titled to a salute of 9 guns. Residence :
Sunth, Rewa Kantha, Bombay.

SURAJ KAUL, Pandit, CLE. (of La-
hore), Rai Bahadur. The title of Rai
Bahadur was conferred, as a personal
distinction, on January 27, 1886 ; and
the Rai Bahadur was created a Com-
panion of the Most Eminent Order of
the Indian Empire on May 20, 1890.
Residence : Kashmir.

Raja. The title is hereditary, the
Raja of Gangwal being the repre-
sentative of the elder branch of the
ancient and powerful Janwar family,
of which the Houses of Balrampur,
Oel, Kaimahra, and Piagpur are all
offshoots. The present Raja succeeded
his father, the late Raja Narpat Singh,
in 1892. Residence : Bahraich, Oudh.

SURAJBHAN SINGH (of Bhagwanpur),
Rdjd; b. 1883. The title was con-
ferred, as a personal distinction, on
April 15, 1859, in recognition of active
service to Government rendered in
suppressing the disturbances in Shaha-
bad during the Mutiny of 1857. Is an
Honorary Magistrate of Shahabad.
Residence: Shahabad, Bengal.

SURAJPURA, Rdjd of. See Rajeshwari
Prasad Singh.

SURAM CHAND, General, Sardar Ba-
hadur. Granted the title of Sardar



Bah&dur, as a personal distinction,
January 2, 1893. Is the General Com-
manding the Kashmir Imperial Service
troops in Gilgit. Residence : Gilgit,
SURAT KUNWAR (of Khairigarh),
Rani; b. 1866. The title is hereditary .
The Rani succeeded her husband, the
late Raja Indra Bikram Sah (who
died childless and intestate in 1885),
under the provisions of Act I. of 1869.
He belonged to a Rajput Pahari family
of the Surajbansi or Solar race, de-
scended from Dip Sah, whose an-
cestors had been Chiefs at Dhoti in
Nepal. The family was driven out of
Nepal by the Gurkhas in 1790 a.d., and
Dip Sah came to Khairigarh in Oudh.
His two sons aided the British in the
Nepal war of 1812, and the descendants
of the younger, Raj Ganga Sah, still
enjoy a pension on this account. In
1821 they occupied Kanchanpur,
drowning the Brahman proprietor in
the river Chanka ; and in 1830 Rai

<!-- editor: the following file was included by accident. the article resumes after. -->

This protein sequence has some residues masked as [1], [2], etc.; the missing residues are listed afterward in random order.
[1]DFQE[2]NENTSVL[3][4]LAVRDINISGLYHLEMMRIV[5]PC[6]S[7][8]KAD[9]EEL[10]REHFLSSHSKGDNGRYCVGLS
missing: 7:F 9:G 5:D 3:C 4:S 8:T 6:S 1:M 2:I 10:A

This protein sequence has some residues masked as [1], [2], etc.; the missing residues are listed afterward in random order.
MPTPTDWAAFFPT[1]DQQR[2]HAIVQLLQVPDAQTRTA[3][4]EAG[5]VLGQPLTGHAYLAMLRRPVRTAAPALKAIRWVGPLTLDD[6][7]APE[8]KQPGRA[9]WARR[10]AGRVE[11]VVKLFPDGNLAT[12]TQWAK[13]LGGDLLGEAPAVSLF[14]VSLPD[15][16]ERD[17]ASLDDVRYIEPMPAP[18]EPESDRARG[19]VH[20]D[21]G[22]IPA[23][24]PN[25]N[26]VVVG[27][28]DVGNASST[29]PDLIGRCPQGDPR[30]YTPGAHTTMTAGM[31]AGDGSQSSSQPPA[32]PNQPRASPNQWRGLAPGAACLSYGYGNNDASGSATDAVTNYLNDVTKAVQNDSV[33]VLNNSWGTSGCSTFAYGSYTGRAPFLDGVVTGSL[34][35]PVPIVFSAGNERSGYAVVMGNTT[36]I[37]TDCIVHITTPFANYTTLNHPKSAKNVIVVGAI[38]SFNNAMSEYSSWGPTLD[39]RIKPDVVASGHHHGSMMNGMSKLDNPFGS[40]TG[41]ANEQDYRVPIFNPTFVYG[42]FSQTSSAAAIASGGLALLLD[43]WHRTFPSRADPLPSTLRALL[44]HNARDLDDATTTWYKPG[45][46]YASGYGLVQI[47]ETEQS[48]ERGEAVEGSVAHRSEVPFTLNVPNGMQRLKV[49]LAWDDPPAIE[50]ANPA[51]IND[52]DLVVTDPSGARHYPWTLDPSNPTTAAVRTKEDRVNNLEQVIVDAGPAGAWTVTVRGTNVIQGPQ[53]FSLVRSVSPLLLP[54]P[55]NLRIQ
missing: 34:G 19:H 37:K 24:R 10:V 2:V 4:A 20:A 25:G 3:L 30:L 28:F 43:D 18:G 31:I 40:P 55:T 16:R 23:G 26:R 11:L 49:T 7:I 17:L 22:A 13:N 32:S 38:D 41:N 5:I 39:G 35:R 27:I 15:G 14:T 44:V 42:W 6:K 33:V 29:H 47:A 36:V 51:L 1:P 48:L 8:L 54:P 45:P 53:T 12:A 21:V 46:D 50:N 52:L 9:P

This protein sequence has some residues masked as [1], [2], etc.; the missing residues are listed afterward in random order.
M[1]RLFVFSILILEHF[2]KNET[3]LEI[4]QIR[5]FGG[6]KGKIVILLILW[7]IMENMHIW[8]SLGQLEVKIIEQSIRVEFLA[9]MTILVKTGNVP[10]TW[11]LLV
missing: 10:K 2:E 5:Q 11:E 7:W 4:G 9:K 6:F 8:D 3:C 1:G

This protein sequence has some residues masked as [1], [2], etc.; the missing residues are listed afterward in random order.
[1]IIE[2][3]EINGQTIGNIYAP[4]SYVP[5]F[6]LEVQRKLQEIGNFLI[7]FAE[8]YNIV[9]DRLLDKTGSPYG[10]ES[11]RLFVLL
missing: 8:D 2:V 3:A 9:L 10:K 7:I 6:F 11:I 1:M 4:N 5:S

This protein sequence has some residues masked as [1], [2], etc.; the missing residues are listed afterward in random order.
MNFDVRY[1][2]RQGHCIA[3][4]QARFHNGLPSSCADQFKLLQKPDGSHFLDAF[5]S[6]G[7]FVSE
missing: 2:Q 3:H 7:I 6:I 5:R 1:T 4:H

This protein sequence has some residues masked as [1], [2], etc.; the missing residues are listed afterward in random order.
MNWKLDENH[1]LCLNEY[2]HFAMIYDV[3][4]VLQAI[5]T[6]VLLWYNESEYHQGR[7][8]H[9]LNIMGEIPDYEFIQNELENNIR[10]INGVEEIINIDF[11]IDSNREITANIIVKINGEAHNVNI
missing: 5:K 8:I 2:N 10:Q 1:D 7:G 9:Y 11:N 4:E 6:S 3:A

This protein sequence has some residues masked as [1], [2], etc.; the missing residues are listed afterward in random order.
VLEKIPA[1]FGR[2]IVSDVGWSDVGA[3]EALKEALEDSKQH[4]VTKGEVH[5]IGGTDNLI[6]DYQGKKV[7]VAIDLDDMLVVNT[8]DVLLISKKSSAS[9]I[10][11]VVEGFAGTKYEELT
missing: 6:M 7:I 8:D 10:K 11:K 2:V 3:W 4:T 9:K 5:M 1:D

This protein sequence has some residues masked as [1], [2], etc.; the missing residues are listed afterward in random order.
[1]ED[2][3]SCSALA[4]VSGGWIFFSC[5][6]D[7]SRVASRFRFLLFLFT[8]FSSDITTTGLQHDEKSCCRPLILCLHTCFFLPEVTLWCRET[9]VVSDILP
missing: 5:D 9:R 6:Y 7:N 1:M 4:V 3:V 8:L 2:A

Ganga Sah drove out the Banjaras
who owned Khairigarh, and possessed
himself of the estate. It was con-
firmed to the Raja at the annexation,
and again after the Mutiny of 1857.
In 1859 Kanchanpur was ceded to
Nepal, and the Raj& of Khairigarh
received a confiscated estate in Dhau-
rahra, as compensation. The son of
Raj Ganga Sah, Raja Rhundaj Sah,
was succeeded by his son, the late
Raja Indra Bikram Sah, who was
educated at the Canning College,
Lucknow, and died in 1885. He
left three widows, and the Rani Surat
Kunwar, as senior Rani, succeeded him.
The Rani's heir is the Rani Raj Kun-
war, second Rani of the late Raja.
The present Rani is the daughter of
the Thakur Bhup Sah of Achain in
Nepal. Residence: Singahi, Khairi-
garh, Kheri, Oudh.

SURAYA JAH, Muhammad, Mirza.
The title is hereditary, the Mirza
being a scion of the Royal House of
Taimur of Delhi and a descendant of
Alamgir II. He succeeded the late
Mirza Sulaiman Shah in 1891. Resi-
dence : Delhi, Punjab.


Barw&ri), Rdjd ; b. January 1883.
The title was conferred, as a personal
distinction, on June 6, 1885, in recog-
nition of his loyalty and public spirit.

The Rdja's ancestors had received the
title of Raja in early times from the
Muhammadan Government, and have
long been resident landed proprietors
in the district of Bhagalpur. A par-
wdna is in existence among the family
papers at Barwari, bearing the seal of
the Emperor Shah Alam, in which the
Raja Kakbat Singh, then Zaminddr of
Barwari, is styled Raja. Residence:
Bhagalpur, Bengal.

Surgeon, Rai Bahadur. The title
was conferred on January 1, 1898. Resi-
dence : Jabalpur, Central Provinces.

dur. Received the title on June 22,
1897. Residence: Calcutta.

SURG ANA, Shankar Rao Ravi Rao
Deshmukh, Deshmukh of. A ruling
chief ; b. 1849. Succeeded to the gadi
in 1867. Belongs to a family that is
said to be of Koli (aboriginal) origin,
and that had the charge, during the
period of Muhammadan rule, of one of
the great roads from Surat to the
Deccan. In 1818 the Deshmukh,
having attacked a British force, was
conquered and hanged, and his cousin